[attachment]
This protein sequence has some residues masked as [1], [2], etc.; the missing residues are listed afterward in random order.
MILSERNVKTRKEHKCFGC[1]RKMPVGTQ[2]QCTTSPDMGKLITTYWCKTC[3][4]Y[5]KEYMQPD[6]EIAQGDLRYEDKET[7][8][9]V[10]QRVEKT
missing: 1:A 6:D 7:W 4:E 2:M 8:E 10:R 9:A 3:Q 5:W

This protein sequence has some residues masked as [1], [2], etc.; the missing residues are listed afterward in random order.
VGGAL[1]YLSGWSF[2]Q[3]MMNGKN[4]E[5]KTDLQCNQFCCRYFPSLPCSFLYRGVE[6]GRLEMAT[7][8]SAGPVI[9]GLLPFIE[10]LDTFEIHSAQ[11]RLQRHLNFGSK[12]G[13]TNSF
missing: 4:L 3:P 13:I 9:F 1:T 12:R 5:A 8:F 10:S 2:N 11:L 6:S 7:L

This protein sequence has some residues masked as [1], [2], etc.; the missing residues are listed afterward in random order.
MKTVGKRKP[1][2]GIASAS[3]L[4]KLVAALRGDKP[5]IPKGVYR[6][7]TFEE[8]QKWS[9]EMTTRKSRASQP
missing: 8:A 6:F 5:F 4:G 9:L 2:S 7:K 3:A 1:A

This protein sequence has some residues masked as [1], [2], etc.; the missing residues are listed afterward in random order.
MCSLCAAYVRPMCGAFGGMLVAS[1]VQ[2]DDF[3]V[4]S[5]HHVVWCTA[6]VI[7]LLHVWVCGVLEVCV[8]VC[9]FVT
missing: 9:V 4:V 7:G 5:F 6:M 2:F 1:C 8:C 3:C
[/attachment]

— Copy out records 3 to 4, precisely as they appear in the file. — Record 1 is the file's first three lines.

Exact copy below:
This protein sequence has some residues masked as [1], [2], etc.; the missing residues are listed afterward in random order.
MKTVGKRKP[1][2]GIASAS[3]L[4]KLVAALRGDKP[5]IPKGVYR[6][7]TFEE[8]QKWS[9]EMTTRKSRASQP
missing: 8:A 6:F 5:F 4:G 9:L 2:S 7:K 3:A 1:A

This protein sequence has some residues masked as [1], [2], etc.; the missing residues are listed afterward in random order.
MCSLCAAYVRPMCGAFGGMLVAS[1]VQ[2]DDF[3]V[4]S[5]HHVVWCTA[6]VI[7]LLHVWVCGVLEVCV[8]VC[9]FVT
missing: 9:V 4:V 7:G 5:F 6:M 2:F 1:C 8:C 3:C